In a recent speech the President of The Queen’s Bench Division, Sir Brian Leveson, articulated a vision of the criminal justice system that embraces the use of modern technology. Sir Brian highlights in his speech the need for the justice system to approach the benefits new technology can bring, not simply to build greater use of IT into current systems but, significantly, to develop a new system which uses what technology can offer as the starting point for a new approach.
The call for a new approach finds a resonance in other recent contributions from senior judges and politicians alike: the Lord Chief in his June lecture on Judicial leadership reminds us that some recent changes to our justice system, in this case changes to the role of the Lord Chancellor and the increasing separation of judicial and political roles, have been steps that require adaptation on the part of those involved and engaged, just as previous reforms had done. Effective change, therefore, cannot be borne out of passivity; it requires engagement and a readiness to shift.
Both judges highlight a need for a wide ranging reform rather than a tinkering with the fundamentals of the entire machinery of justice. They remind us that maintaining court files on paper is outmoded and wasteful of precious resource: a paper based approach is one which many of us may find comfortable and to which we are, to a degree, wedded. But time moves on and our justice system must move on too if it is to be fit to serve both us and future generations. As Sir Brian notes in relation to the mounds of paperwork still to be found in our courts, “we simply cannot go on with this utterly outmoded way of working”. Instead of technology being used to make traditional ways of delivering more efficient the technology needs, as the Lord Chief highlights, to be used to devise new ways of delivering justice.
A key aim of this transformation in our justice system is to have cases dealt with efficiently, speedily and above all justly. Cases that in the past have been reliant on the exchange of paper based documents will now be served electronically: the police will send statements and exhibits to the CPS; the papers will, in turn, be sent by the CPS to the defence teams; and documents will be shared with the courts and probation services. All this sounds not only sensible but has the potential to deliver a more streamlined and efficient service.
And in all of this it is crucial that we don’t lose sight of who are the most important potential recipients of all these changes and how any success must be measured against the delivery of their needs and expectations. Victims and witnesses have been told for years now that they are at “the heart of the criminal justice system”. They have been told by government and politicians and by criminal justice professionals that they are the most important people in the system and the most important recipients of services. So any changes need to reflect this rhetoric.
There is, therefore, a real need to look not just at improvements in technology per se but about how these impact upon and improve the lot of victims and witnesses in the system. Yes, by improving the ways in which the system deals with documents, by facilitating easier and speedier decision making, court listing, the sorting out of legal arguments (that still take place, all too frequently on the first day of a trial when witnesses are left waiting and they could have been addressed sooner) are all positive developments. But there is a need also to look beyond these and to invest in a new approach to how and where witnesses can give their best evidence; the court environment is not, perhaps, the best place to get the best evidence from a witness. So there needs to be an investment in alternative, off court site facilities and the equipment to allow witnesses to give remote evidence (as prisoners often do nowadays) to prevent them having to physically attend court. That’s in the best interests of justice and will also help reduce costs over time. The Lord Chancellor, in his first key speech in role, recognises that “online solutions and telephone and video hearings can make justice easier to access and reduce the need for long – and often multiple – journeys to court.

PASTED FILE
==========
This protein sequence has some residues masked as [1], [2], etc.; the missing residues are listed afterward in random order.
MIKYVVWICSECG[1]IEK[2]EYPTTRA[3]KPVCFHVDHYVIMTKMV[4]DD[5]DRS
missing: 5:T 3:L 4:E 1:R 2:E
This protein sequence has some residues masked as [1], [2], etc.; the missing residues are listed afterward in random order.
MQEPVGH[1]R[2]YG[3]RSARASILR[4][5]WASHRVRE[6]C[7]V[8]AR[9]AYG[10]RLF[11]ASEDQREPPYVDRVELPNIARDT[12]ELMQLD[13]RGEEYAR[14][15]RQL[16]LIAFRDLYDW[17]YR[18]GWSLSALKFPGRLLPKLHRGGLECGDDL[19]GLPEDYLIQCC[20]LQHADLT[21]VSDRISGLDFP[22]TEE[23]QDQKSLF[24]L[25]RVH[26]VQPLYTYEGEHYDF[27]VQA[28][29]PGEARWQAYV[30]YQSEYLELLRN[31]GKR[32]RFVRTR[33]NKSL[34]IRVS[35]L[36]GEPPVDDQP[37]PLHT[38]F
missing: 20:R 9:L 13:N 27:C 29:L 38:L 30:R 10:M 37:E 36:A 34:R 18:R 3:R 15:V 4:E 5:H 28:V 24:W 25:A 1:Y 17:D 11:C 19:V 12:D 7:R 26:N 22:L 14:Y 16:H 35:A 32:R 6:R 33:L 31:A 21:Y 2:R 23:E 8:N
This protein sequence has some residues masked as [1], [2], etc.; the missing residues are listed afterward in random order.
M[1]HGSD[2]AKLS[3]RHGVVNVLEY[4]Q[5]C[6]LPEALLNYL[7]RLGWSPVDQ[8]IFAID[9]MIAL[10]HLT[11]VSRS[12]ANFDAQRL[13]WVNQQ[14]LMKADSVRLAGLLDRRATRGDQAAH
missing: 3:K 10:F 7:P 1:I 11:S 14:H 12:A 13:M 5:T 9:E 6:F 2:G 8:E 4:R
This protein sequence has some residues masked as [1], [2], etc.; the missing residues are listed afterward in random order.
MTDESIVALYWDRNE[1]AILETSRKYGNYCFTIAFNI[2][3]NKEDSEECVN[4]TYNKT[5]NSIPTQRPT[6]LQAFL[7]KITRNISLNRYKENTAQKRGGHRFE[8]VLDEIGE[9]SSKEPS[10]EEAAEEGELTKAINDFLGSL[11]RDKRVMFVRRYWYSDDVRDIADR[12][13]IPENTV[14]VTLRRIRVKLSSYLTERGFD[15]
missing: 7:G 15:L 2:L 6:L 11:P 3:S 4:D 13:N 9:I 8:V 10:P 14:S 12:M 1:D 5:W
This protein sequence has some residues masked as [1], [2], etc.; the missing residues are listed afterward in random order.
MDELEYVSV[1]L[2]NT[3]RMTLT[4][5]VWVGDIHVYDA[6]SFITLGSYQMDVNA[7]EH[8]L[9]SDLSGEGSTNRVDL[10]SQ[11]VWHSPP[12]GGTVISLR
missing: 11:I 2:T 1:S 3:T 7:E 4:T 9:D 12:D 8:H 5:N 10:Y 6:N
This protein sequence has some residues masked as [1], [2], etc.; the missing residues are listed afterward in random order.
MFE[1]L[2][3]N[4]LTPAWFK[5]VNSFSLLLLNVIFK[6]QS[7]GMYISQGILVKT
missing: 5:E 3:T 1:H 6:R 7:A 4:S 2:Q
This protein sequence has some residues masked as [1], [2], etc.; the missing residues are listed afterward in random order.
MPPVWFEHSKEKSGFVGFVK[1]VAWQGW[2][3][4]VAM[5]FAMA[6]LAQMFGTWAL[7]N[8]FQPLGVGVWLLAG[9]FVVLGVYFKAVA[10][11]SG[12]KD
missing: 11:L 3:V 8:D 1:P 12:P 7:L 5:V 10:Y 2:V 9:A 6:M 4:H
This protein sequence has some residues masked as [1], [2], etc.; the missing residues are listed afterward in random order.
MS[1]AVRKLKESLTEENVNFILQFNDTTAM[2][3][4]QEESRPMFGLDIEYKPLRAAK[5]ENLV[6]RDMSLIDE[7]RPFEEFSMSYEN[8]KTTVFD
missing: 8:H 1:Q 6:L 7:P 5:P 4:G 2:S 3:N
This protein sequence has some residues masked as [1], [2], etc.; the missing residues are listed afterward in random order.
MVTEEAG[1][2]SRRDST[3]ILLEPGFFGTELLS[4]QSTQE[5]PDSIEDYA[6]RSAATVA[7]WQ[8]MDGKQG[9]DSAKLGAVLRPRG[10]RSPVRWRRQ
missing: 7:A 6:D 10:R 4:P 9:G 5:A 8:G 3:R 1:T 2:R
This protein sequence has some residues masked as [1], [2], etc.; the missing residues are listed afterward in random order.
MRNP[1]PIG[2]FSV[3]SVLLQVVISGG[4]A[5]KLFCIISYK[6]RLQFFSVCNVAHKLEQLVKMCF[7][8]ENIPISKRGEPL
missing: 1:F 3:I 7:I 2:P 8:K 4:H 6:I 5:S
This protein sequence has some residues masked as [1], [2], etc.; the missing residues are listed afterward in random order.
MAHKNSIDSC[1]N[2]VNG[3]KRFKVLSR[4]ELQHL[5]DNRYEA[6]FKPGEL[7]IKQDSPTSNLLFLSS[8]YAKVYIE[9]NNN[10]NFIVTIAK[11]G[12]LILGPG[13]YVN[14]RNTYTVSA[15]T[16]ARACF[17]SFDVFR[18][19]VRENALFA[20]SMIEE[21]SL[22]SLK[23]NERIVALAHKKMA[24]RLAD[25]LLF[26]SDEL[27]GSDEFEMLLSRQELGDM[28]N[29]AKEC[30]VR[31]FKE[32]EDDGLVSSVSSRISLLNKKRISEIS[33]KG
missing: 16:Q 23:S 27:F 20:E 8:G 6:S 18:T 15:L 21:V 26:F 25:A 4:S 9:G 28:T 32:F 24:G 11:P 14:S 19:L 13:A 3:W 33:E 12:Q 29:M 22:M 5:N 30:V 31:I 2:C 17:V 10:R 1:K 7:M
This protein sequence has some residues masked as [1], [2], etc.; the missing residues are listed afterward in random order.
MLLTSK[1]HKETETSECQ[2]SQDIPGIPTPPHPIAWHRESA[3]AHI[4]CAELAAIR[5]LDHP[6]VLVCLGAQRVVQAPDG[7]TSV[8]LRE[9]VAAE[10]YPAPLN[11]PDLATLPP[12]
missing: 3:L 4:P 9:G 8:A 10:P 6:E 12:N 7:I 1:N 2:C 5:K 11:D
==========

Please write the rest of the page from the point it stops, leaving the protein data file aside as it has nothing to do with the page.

In short, the advancement in the use of technology needs to be matched by a look again at the culture of our criminal justice service and a re-commitment to seeing that those who provide much of the input, victims and witnesses, are also recognised as those on whom the outcomes often depend. And that will necessitate the service looking beyond its own confines and engaging with a range of organisations who can help shape the service of the future. As Sir Brian said in his speech, this isn’t about tinkering. Rather, it affords an opportunity, a once in a generation opportunity, to break down some long established barriers and shake some old shibboleths. There are creative solutions available to many of the problems the system often throws up; it is sometimes for the want of looking and asking the right questions that these have not been delivered sooner. Many stand willing to help.
If we all contribute to getting this right we will have helped establish what we have all been seeking for as long as most of us can remember: a criminal justice service that is responsive, flexible, transparent and just and puts those whom it serves at the heart of all it does. If we don’t take this opportunity we will, once again, have let down most those whom we profess to serve.